On August 24, 2012, the Los Angeles Times published an editorial calling on Harris to release Daniel Larsen from prison.[76] Larsen, who was sentenced to 28 years to life under California's three strikes laws for possession of a concealed weapon in 1999, was declared "actually innocent" by a federal judge in 2009 and ordered released. Evidence in favor of Larsen included that of a former chief of police and the actual owner of the knife. Larsen's original lawyer, who failed to call a single witness, has since been disbarred.[77] Larsen remained in prison because Harris's office objected to his release on the grounds that he missed the deadline to file his writ of habeas corpus. The California Innocence Project, which had taken up Larsen's case, said this amounted to a paperwork technicality. The Times editorial stated that if Harris was not willing to release Larsen, Governor Jerry Brown should pardon him. In March 2013, Larsen was released on bond with the case on appeal by order of Attorney General Harris "on technical grounds".[77] In September 2013, the Ninth Circuit U.S. Court of Appeals upheld the ruling, and on January 27, 2014, the Los Angeles County District Attorney's Office dismissed the charge.[78]

Michelle-Lael Norsworthy caseEdit

In February 2014, Michelle-Lael Norsworthy, a transgender woman incarcerated at California's Mule Creek State Prison, filed a federal lawsuit based on the state's failure to provide her with what she argued was medically necessary sex reassignment surgery (SRS).[79] In April 2015, a federal judge ordered the California Department of Corrections and Rehabilitation (CDCR) to provide Norsworthy with SRS, finding that prison officials had been "deliberately indifferent to her serious medical need."[80][81] California Attorney General Harris, representing CDCR, challenged the order in the 9th Circuit Court of Appeals.[82] Harris argued that "Norsworthy has been receiving hormone therapy for her gender dysphoria since 2000, and continues to receive hormone therapy and other forms of treatment" and that "there is no evidence that Norsworthy is in serious, immediate physical or emotional danger."[83]

In August 2015, while the state's appeal was pending, Norsworthy was released on parole, obviating the state's duty to provide her with inmate medical care.[84] AG Harris maintained that the parole review process was independent of Norsworthy's legal case against CDCR.[85] The appeals court, though, was unconvinced. "Before Norsworthy filed this suit", the court commented, "a panel of the parole board had on several prior occasions denied her parole. Four months after Norsworthy filed this suit in February 2014, however, the parole board decided to advance the date of her next parole hearing. … [On May 21] Norsworthy finally had a parole hearing, at which point a parole board panel approved her application." The court concluded that "these coincidences indicate that there is at least some chance that defendants influenced the parole process."[86]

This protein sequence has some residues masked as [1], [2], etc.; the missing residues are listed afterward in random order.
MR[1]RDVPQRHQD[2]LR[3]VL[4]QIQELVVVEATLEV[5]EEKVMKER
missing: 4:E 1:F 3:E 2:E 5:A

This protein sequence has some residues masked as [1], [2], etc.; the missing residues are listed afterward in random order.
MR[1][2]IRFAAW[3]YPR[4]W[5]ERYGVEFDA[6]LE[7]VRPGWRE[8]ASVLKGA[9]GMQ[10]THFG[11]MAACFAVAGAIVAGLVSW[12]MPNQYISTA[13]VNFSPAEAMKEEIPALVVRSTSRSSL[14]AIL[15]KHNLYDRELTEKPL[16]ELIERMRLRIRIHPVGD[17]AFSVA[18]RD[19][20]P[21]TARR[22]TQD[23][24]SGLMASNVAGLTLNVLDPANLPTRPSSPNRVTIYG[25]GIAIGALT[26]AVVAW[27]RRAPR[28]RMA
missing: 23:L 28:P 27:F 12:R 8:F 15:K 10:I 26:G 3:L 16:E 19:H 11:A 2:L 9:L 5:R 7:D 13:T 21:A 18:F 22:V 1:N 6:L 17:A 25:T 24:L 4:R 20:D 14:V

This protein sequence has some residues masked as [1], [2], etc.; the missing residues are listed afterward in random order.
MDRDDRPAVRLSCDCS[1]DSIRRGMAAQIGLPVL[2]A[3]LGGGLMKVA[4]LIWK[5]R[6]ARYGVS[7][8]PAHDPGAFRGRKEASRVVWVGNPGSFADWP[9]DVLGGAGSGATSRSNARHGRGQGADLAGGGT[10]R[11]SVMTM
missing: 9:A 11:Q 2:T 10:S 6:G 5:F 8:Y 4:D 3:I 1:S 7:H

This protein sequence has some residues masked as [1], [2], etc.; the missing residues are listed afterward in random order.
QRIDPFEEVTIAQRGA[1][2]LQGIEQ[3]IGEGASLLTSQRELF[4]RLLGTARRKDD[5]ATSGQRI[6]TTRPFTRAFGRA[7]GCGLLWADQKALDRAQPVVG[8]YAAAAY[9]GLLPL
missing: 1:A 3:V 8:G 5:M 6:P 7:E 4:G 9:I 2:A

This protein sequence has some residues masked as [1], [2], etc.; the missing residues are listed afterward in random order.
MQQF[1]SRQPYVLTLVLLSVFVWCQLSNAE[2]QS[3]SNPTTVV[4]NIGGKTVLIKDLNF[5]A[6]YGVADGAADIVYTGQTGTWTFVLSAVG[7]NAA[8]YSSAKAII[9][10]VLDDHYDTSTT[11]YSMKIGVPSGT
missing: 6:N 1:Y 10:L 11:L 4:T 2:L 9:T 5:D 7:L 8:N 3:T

Financial crimesEdit

Harris has prosecuted numerous financial crimes, such as predatory lending.[87] In 2011, while serving as Attorney General of California, she created the Mortgage Fraud Strike Force which had a mandate to eliminate mortgage foreclosure fraud. The task force has been criticized for not filing as many foreclosure cases as in states with smaller populations.[88]

 
Harris on August 18, 2011 announcing a lawsuit against entities involved in alleged mortgage fraud

In 2013, Harris did not prosecute Steve Mnuchin's bank OneWest despite evidence "suggestive of widespread misconduct" according to a leaked memo from the Department of Justice.[89] In 2017, Harris said that her office's decision to not prosecute Mnuchin was based on "following the facts and the evidence...like any other case."[90] In 2016, Mnuchin donated $2,000 to Harris's campaign,[91] making her the only 2016 Senate Democratic candidate to get cash from Mnuchin,[92] but as senator, Harris voted against the confirmation of Mnuchin as Secretary of the Treasury.[92][93] As a result of the donation, she has faced criticism for not prosecuting Mnuchin and OneWest Bank when she was Attorney General.[94]

County prosecutors' misconductEdit

In 2015, Harris defended convictions obtained by county prosecutors who had inserted a false confession into an interrogation transcript, committed perjury, and withheld evidence.[8] Federal appeals court Judge Alex Kozinski threw out the convictions, telling Harris's lawyers, "Talk to the attorney general and make sure she understands the gravity of the situation."[8]

In March 2015, a California superior courts judge ordered Harris to take over a criminal case after Orange County District Attorney Tony Rackauckas was revealed to have illegally employed jailhouse informants and concealed evidence.[8] Harris refused, appealing the order and defending Rackauckas.[8]

Harris appealed the dismissal of an indictment when it was discovered a Kern County prosecutor perjured in submitting a falsified confession as court evidence. Harris asserted that prosecutorial perjury was not sufficient to demonstrate prosecutorial misconduct. In the case,[95] Harris argued that only abject physical brutality would warrant a finding of prosecutorial misconduct and the dismissal of an indictment, and that perjury was not sufficient.[96]

Bureau of Children's JusticeEdit

On February 12, 2015, Harris announced that she would start a new agency called the Bureau of Children's Justice. The bureau would work on issues such as foster care, the juvenile justice system, school truancy, and childhood trauma. Harris appointed special assistant attorney general Jill Habig to head the agency.[97]

Mitrice Richardson caseEdit